When watching football games you may have noticed penalties called only for the ref to say the “tight end was covered up ” or the “receiver was covered up”.
The trouble is the vast majority of fans do not know what the officials are saying when they make this call.
In short a covered receiver is a penalty that is called for an illegal formation, specifically for having too many players on the line of scrimmage.
Only the furthest outside player lined up on line of scrimmage is an eligible receiver. If you are on the line of scrimmage and the receiver outside of you is on the line of scrimmage then you are covered up.
As you can see in the image above the wide receiver on the left side of the formation is covered. This is because both receivers on the left side of the formation are lined up on the line of scrimmage.
Since only the outside players lined up on the line of scrimmage can be eligible, the inside wide receiver in the image above is ineligible.
In this image, the receiver has now moved into a position that is uncovered. The difference between the two images is that the inside receiver on the left side of the formation has moved off the line of scrimmage.
Moving off the line of scrimmage makes this a legal formation making the inside receiver eligible.
On any given play the offense is to have at least seven players on the line of scrimmage. Five of these players are going to be offensive linemen. The other two being receivers with one receiver on the line of scrimmage on each side of the formation.
The other receivers on the field must remain one yard behind the line of scrimmage. This is why you will notice that the slot receiver and one of the outside receivers will usually be one foot from the line of scrimmage meaning they are not covered up.
This penalty is called when eligible receivers on the same side of the formation are on the line of scrimmage.
Say there is an outside receiver on the line of scrimmage and the tight end is also on the line of scrimmage. This would make the tight end covered.
Say an outside receiver is on the line of scrimmage and a slot receiver on his side of the field is on the line of scrimmage as well. This would make the slot receiver covered. (This is shown in the images above)
Essentially a covered receiver is an eligible receiver on the line of scrimmage who is not on the outside of the formation. If you are on the line of scrimmage as a wide receiver you cannot have another receiver lined up outside you on the line of scrimmage as well.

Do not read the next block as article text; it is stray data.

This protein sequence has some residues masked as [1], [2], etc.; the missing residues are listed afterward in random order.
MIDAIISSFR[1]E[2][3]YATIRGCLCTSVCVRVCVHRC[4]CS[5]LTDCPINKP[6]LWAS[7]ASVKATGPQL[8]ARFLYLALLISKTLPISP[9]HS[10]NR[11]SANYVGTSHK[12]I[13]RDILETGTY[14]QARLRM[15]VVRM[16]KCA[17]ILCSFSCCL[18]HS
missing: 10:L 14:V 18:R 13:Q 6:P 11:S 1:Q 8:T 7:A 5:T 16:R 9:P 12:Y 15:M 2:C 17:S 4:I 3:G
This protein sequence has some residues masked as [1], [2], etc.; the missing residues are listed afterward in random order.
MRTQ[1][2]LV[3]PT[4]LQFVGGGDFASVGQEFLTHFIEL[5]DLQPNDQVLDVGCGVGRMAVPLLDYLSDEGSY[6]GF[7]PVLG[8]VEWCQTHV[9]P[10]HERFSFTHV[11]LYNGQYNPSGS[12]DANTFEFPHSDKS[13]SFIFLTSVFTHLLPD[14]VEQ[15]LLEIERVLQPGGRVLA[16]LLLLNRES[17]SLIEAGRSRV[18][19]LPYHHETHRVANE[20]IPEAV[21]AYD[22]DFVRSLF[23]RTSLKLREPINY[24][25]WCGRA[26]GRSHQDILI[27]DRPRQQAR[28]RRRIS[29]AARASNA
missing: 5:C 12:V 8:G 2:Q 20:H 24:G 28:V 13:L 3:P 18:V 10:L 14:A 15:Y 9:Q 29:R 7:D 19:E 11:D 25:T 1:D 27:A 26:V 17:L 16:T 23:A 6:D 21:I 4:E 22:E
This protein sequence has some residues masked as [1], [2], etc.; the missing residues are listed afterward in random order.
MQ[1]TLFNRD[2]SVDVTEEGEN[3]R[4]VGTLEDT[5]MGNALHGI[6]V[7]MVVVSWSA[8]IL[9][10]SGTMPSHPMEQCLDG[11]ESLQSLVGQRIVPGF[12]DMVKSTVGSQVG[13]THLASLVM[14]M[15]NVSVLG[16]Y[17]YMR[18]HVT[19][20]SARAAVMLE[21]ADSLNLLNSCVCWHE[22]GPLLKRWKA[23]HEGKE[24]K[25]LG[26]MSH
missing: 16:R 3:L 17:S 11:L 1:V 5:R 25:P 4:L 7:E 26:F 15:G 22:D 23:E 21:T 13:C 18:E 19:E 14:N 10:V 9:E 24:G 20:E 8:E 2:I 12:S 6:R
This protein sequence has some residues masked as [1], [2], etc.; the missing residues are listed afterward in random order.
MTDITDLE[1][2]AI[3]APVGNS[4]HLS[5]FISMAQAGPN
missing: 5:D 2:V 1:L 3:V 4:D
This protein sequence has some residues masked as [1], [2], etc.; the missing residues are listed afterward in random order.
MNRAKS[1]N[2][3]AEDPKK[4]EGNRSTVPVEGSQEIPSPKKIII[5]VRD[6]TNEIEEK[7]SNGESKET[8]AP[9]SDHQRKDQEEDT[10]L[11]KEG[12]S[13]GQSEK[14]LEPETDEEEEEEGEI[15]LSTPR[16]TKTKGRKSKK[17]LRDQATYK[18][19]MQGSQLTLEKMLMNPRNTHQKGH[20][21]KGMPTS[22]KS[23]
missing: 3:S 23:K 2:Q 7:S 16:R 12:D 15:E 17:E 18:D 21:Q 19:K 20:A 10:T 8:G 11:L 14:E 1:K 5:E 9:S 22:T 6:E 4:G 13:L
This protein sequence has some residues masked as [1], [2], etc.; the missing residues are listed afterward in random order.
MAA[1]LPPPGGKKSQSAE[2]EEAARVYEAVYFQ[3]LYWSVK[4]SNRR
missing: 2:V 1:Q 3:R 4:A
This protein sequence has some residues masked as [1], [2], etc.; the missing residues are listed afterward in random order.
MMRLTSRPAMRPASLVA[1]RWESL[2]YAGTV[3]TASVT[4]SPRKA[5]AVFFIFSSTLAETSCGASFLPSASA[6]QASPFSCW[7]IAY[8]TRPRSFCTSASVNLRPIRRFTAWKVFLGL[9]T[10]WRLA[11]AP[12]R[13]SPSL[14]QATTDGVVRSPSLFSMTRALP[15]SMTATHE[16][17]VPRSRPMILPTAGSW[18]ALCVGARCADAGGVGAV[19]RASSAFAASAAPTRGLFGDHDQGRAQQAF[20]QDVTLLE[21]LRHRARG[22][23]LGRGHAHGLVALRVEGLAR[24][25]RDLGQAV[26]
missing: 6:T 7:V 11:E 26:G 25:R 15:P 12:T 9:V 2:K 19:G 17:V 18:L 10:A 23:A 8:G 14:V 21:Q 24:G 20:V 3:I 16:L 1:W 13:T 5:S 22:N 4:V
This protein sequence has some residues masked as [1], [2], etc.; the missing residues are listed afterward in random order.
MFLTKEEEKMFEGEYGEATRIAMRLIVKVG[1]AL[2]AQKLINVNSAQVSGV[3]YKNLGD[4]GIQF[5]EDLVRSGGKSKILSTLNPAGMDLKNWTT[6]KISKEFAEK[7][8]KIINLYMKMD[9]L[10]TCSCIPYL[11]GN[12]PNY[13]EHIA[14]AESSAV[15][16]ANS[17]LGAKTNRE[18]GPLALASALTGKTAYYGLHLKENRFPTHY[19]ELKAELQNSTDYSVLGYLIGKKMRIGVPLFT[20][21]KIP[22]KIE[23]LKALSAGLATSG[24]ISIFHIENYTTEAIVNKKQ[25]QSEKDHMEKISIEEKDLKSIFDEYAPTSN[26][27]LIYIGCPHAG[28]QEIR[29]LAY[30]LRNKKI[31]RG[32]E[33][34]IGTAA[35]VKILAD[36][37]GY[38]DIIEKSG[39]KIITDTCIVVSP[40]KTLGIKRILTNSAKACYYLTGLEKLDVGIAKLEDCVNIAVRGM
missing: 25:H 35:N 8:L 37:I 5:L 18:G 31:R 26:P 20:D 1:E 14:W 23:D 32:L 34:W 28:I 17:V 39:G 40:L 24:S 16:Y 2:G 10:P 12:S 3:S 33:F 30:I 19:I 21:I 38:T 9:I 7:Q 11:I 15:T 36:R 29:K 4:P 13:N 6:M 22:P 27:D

Why Is It Illegal
The idea behind this rule is that eligible receivers on the line of scrimmage will line up on the outside of the formation thus making them uncovered. This way a receiver cannot start to run a route out of the middle of the formation.
By having a set number of players allowed on the line of scrimmage the defense is able to identify which players are receivers and which players are blockers.
If each player lined up on the line of scrimmage in the middle of the formation and then ran down the field this would be nearly impossible for the defense to cover. This is because they will not be able to identify which players in the formation are receivers.
By having clearly stated rules regarding where receivers can line up the defense will be able to key in on who they have to cover.
What Is The Penalty For Covering A Receiver?
The penalty for covering a receiver is an illegal formation. An illegal formation penalty is a five-yard penalty and does not incur a loss of a down.
These penalties are relatively rare and in most cases occur when one of the receivers makes a mental mistake.
If multiple receivers on the same side of the formation line up on the line of scrimmage then one of them has made a mistake.
Oftentimes the officials may even make a comment to the receiver that he needs to be off the line in order to make the formation legal.
I hope you have enjoyed this guide to understanding what it means when a receiver is covered up.